Though it appears as though much of the Cubs' off-season activities are done, there are still a couple of questions that the Cubs are trying to answer before the start of the 2007 season. Outfielders such as Cliff Floyd, Darin Erstad, and Steve Finley still remain free-agents and can help solve the mystery of the Opening Day center fielder. The acquisition of any one of outfielders, however, does not give the Cubs an extra left-handed bat, as Jacque Jones would then likely be shipped away.

The best option so far, I believe, is moving Jones to center field. While his defense might be a little scary, Jones' bat will be tough to replace if he is taken out of the lineup; Jacque has hit 23 or more homers in each of the last three seasons and four of the last five. None of the free agent outfielders previously mentioned could match that kind of production next year.

I also wouldn't mind moving DeRosa to center field, because it would open the door to Ronny Cedeno, though that move would considerably weaken the offense.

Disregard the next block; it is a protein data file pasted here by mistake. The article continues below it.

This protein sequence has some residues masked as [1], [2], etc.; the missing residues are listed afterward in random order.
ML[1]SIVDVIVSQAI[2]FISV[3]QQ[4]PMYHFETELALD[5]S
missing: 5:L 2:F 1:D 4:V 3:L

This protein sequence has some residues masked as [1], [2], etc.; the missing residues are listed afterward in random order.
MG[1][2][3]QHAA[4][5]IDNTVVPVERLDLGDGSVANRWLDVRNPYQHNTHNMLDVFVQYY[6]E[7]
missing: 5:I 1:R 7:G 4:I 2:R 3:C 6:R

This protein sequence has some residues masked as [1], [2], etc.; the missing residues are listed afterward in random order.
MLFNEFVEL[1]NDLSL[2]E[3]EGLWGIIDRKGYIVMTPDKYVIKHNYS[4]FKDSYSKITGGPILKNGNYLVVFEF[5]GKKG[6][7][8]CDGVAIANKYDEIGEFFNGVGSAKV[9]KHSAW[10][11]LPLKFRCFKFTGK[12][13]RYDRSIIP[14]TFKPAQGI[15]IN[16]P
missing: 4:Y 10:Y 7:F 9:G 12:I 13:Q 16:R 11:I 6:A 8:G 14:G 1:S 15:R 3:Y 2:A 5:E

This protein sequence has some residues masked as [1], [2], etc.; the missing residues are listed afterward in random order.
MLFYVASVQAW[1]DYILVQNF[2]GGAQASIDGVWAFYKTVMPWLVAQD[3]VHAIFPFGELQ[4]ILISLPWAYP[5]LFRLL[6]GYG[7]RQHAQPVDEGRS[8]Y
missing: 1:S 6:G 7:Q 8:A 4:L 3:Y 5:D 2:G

I think that Felix Pie has an excellent shot at being the Opening Day center fielder in 2008, but still needs another year in the minor leagues. (Had Pie not battled injuries -- like everyone else in a Cubs' uniform -- he likely would've filled the void left by Corey Patterson.) What I found interesting is why the Cubs refused to find a stopgap center fielder for this season. Sure, Pierre signed a long-term deal with the Dodgers, but former Cub Kenny Lofton signed a one-year deal with Texas. Having an outfielder like Lofton surely would put to rest any controversies in center field.

What I do know is that the Cubs' Opening Day center fielder should not come as a surprise, if it comes from within. While teams often find surprises during Spring Training as the Cubs did with Sean Marshall last year, there are way too many options and no center fielders that are even close to major-league ready (except maybe Pie) in the farm system.